Department of Transportation is proposing a rule to require airlines and travel search
sites to disclose certain fees beyond the base fare up front.
The proposal is intended to add transparency to
the process of searching for and booking travel and would affect U.S. air carriers, foreign air carriers and third parties such as online travel agencies and metasearch sites that display fares for flights to, from and within the United States.
“Airline passengers deserve to know the full, true cost of
their flights before they buy a ticket,” says U.S. Transportation Secretary
“This new proposed rule would require airlines to be
transparent with customers about the fees they charge, which will help
travelers make informed decisions and save money.”
The Travel Technology Association, representing brands
including Expedia, Kayak, Skyscanner, Booking.com, Skyscanner, Travelport and
Amadeus, says it supports the proposed requirements.
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“Consumers, specifically ones that travel only once or twice
a year, often are not aware of what products and services are included with
their airline tickets. Airline models differ from airline to airline where some
do not charge extra for bags or seats while others do, and prices can range
significantly,” says Stewart Alvarez, interim
president and CEO of the association.
“Additionally, seats can be available at the time the airline
ticket is purchased by the consumer and a few days or weeks later may not be,
making it difficult for a family traveling to sit together.”
rules would require that upfront, the first time an airfare is displayed, any
fees for a traveler to sit with their child, for changing or cancelling a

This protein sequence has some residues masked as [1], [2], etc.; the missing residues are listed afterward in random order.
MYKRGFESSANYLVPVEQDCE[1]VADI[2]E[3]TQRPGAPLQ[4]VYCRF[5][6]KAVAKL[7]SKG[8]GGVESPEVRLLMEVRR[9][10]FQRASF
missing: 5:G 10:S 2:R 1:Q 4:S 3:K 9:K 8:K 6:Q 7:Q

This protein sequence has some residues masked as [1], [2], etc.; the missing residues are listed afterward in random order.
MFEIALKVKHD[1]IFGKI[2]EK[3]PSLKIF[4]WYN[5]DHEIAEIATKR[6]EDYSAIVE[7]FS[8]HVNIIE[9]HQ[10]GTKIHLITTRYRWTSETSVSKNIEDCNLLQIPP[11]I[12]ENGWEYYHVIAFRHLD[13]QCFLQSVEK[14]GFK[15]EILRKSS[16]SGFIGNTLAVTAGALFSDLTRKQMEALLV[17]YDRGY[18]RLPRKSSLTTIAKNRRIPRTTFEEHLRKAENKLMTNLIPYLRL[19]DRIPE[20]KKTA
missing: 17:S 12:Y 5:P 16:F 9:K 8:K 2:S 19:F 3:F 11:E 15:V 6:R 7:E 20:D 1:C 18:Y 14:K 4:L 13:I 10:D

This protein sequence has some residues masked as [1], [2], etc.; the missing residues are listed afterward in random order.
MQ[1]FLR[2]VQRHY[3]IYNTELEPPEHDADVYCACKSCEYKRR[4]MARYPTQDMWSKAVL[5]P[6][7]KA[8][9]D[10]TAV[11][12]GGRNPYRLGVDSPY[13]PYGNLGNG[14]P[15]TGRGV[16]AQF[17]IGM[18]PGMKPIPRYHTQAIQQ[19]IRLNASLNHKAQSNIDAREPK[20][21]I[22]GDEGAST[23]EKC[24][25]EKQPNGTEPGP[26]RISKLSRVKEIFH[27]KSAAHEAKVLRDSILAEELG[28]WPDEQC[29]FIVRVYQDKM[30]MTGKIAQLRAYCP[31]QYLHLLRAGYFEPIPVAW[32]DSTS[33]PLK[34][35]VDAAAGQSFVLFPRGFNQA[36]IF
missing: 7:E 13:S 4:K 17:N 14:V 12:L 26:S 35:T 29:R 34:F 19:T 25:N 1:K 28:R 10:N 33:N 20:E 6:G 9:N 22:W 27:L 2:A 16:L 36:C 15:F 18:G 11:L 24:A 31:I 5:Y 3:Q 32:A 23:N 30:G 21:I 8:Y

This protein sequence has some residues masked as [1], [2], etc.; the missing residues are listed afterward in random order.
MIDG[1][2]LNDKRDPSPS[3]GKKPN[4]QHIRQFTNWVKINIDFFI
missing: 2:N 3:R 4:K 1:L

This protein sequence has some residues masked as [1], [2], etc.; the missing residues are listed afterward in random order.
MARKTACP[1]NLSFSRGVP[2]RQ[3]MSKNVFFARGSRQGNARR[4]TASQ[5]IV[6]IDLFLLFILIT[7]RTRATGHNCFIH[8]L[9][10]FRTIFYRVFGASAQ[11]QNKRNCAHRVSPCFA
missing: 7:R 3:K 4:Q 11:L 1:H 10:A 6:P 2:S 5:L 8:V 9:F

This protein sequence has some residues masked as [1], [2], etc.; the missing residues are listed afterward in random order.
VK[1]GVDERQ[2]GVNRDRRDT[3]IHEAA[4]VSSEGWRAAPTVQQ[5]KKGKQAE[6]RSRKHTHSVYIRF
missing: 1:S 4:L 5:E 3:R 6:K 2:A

flight and for checked or carry-on baggage must also be shown. The fees would
be required to be displayed as passenger-specific or itinerary-specific based
on the consumer’s choice.
The department is also proposing that airlines be required to enable consumers
traveling with a young child to purchase seats with the fare at all points of
sale. And it requires airlines provide “useable, current and accurate information
regarding baggage fees,
change fees, cancellation fees and adjacent seating fees for families
traveling with young children, if any, to ticket agents that sell or display
the carrier’s fare and schedule information.”
In Monday’s White House press briefing, the White House press secretary, Karine
Jean-Pierre, says the proposal is intended to “spur competition among airlines, expose
and limit airline fees and most importantly save money for American families.”
the first two quarters of this year, according to the U.S. Bureau of
Transportation Statistics, U.S. airlines collected more than $3.2 billion in
baggage fees. The government also says airlines made nearly $700 million from
cancellation and change fees in 2021.
proposal is the latest action in a series of protections for travelers the
Department of Transportation has announced recently, in response to President
Biden’s Executive Order on Promoting Competition in the American Economy.
this month the department unveiled a new
airline customer service dashboard to help travelers understand their rights
when flights are cancelled or delayed. The department is also proposing to
require more clarity on when a traveler is due a refund and to require non-expiring
credits when people choose not to travel due to having COVID or another
Biden announced the proposed rule Monday at a meeting of the White House
Competition Council, which was established last year.
The public will have 60 days to comment on this proposal
before it can be finalized, but it is unclear how long it may take to put the
rules in place.
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